"I have a problem with the way jail scenes are shot," DuVernay confesses. "They're always brightly lit, it's like, 'Wow, that jail's lovely.' But this is a dank jail in a small town in the South. It's a place where there is supposed to be no hope. The beauty of that scene is these men trying to find hope within that place."

DuVernay explains her collaboration with Young and the actors for capturing the moment. "I'll say, 'Let's put a camera down here,' you get the actors in and you're trying to get that little rim of light, they sit down and you discover something, you move them around and play with it. Luckily David loves that stuff, making sure we're not just telling a story but composing a powerful image as well. He and Colman worked together before, they were in Lee Daniels' The Butler and they played the two black soldiers at the beginning of Lincoln, so they came in firing on all cylinders."

The intensity and focus of the scene crystallizes the challenges King faced. The style is forceful and persuasive, but not aggressive or preachy, much like the director herself.

DuVernay admits Selma was a "jump in scope" from her previous movies. But by choosing cast and crew carefully, "people with the right intentions and the right energy," she surrounded herself with artists fully committed to the project. She even persuaded Oprah Winfrey to take the part of Annie Lee Cooper, a working woman denied the right to vote through unfair polling tests.

The director calls Winfrey, also a producer on Selma, "my protector, my cheerleader, my defender, my biggest advocate. The film that you see would not have been made if it was not for her. She put us on her back and carried us over the finish line. And you need to hear her jump on a call with the insurance company when they're questioning our numbers and say, 'This is Oprah Winfrey, do you have any questions I can answer?'"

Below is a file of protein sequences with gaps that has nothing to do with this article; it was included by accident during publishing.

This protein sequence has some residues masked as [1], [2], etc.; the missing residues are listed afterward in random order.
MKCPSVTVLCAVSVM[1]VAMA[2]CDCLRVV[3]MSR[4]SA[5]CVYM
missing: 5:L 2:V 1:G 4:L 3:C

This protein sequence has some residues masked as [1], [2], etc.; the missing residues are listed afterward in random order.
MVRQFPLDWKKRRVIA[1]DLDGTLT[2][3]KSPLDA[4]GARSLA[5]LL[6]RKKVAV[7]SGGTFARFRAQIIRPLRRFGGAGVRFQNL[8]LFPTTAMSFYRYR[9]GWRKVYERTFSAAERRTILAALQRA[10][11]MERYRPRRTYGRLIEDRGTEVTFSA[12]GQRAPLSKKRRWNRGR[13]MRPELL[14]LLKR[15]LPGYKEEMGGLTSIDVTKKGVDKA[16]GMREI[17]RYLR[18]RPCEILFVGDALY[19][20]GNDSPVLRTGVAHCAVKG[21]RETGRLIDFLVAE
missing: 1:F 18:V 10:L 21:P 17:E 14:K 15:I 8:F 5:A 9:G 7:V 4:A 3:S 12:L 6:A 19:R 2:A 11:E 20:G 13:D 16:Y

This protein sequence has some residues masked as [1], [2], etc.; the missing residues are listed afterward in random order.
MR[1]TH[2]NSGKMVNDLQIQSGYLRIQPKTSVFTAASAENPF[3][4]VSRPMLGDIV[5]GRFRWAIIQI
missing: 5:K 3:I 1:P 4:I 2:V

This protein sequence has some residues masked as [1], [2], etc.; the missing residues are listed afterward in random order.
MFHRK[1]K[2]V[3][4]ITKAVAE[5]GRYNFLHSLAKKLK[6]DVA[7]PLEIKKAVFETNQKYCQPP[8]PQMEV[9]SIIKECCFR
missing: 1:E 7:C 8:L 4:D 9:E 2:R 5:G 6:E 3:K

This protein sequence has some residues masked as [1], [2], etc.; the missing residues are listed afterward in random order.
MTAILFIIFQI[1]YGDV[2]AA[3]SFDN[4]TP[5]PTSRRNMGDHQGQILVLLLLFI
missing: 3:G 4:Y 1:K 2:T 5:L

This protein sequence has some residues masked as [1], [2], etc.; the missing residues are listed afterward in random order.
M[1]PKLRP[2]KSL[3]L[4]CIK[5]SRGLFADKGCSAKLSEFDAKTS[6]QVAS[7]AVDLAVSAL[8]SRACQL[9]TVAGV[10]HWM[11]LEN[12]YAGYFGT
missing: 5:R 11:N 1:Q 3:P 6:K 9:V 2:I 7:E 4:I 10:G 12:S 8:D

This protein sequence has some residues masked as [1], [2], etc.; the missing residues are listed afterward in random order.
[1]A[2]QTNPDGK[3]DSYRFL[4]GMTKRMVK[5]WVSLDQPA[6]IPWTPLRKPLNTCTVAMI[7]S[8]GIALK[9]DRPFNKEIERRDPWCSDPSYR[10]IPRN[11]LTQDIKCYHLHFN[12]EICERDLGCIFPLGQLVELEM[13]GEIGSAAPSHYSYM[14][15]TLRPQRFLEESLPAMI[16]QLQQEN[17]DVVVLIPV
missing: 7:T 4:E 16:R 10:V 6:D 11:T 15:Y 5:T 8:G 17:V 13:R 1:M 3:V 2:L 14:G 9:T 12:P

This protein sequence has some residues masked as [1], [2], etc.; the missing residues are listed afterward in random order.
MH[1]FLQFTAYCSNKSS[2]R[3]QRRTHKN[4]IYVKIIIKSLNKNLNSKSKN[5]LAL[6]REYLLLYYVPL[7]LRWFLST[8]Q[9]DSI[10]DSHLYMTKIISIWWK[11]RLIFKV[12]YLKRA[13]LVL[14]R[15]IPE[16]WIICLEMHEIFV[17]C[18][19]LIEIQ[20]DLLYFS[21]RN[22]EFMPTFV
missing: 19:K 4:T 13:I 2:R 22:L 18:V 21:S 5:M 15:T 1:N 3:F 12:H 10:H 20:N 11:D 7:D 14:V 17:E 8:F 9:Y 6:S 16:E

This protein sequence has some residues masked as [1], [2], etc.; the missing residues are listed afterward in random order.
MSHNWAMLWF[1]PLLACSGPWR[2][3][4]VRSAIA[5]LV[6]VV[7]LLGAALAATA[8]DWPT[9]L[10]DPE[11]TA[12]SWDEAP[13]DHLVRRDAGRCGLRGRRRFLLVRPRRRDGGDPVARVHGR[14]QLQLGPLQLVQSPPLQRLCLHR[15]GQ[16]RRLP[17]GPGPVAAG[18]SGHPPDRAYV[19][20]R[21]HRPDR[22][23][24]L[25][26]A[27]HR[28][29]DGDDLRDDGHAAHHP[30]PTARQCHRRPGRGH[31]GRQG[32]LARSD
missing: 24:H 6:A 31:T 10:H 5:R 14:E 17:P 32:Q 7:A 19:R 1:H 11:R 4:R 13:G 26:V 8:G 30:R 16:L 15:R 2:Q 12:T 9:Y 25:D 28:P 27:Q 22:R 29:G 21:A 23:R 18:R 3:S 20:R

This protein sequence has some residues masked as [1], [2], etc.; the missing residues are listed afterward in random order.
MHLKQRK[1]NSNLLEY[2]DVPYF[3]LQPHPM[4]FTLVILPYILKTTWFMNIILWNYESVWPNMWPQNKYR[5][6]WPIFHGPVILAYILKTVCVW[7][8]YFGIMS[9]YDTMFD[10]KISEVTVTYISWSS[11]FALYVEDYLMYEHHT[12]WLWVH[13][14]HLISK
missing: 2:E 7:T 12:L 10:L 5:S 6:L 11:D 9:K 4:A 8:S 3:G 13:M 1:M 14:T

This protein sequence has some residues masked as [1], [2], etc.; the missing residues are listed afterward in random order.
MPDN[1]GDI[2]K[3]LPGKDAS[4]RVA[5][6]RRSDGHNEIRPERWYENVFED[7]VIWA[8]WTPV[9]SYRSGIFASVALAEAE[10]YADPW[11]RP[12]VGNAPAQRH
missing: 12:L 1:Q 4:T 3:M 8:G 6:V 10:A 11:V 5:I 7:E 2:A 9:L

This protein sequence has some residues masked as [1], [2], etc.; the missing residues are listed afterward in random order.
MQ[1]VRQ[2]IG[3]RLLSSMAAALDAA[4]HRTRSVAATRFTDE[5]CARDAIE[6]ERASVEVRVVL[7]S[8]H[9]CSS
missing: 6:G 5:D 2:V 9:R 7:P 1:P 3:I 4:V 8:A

Events have caught up to Selma, giving the Paramount release an eerie timeliness. But in DuVernay's opinion, true racial equality is an ongoing battle. For her, the state of emergency in Ferguson, Missouri isn't a current event, "it's part of a continuum. This problem hasn't stopped and started again, it's an ongoing assault on human rights, on the rights of people of color in this country. Looking at it in the present, you're hunkered down in individual details. Take a macro approach, and you see that this is something that has been going on for decades now. And it's not only here, this is happening around the world, in Hong Kong, Mexico, wherever."

DuVernay still finds reason to hope. “You know when King and the marchers finally reached Montgomery, Wallace wouldn't let them stand on the marble steps in front of the capitol building. They had to stand on a platform surrounded by troopers. And yet fifty years later my father could roll by after his night shift and see that his daughter had closed the streets of the capital to make this movie. He had tears, he said it was one of the proudest moments of his life."